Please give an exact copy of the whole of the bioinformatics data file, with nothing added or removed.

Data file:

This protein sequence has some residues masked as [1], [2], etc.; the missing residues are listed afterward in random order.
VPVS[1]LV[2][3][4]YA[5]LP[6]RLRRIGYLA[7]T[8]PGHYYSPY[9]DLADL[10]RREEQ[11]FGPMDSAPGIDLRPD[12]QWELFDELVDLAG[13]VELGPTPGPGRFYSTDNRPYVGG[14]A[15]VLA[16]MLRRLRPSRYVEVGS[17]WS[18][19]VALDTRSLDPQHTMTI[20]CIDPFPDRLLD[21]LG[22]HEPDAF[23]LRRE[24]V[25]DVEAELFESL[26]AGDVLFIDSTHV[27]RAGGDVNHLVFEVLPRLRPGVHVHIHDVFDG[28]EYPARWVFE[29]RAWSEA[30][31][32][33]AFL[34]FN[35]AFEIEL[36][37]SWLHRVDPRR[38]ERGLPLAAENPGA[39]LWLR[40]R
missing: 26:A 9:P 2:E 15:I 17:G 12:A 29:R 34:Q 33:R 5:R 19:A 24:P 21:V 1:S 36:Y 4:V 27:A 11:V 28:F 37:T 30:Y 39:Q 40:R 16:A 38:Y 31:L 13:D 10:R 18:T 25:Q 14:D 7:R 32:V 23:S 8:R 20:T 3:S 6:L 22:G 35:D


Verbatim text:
This protein sequence has some residues masked as [1], [2], etc.; the missing residues are listed afterward in random order.
VPVS[1]LV[2][3][4]YA[5]LP[6]RLRRIGYLA[7]T[8]PGHYYSPY[9]DLADL[10]RREEQ[11]FGPMDSAPGIDLRPD[12]QWELFDELVDLAG[13]VELGPTPGPGRFYSTDNRPYVGG[14]A[15]VLA[16]MLRRLRPSRYVEVGS[17]WS[18][19]VALDTRSLDPQHTMTI[20]CIDPFPDRLLD[21]LG[22]HEPDAF[23]LRRE[24]V[25]DVEAELFESL[26]AGDVLFIDSTHV[27]RAGGDVNHLVFEVLPRLRPGVHVHIHDVFDG[28]EYPARWVFE[29]RAWSEA[30][31][32][33]AFL[34]FN[35]AFEIEL[36][37]SWLHRVDPRR[38]ERGLPLAAENPGA[39]LWLR[40]R
missing: 26:A 9:P 2:E 15:I 17:G 12:A 29:R 34:Q 33:R 5:R 19:A 24:P 21:V 1:S 36:Y 4:V 27:A 11:V 28:F 37:T 30:Y 39:Q 40:R 16:A 38:Y 31:L 13:D 10:R 18:T 25:Q 14:D 7:R 32:V 23:S 8:R 20:T 3:S 6:L 22:G 35:D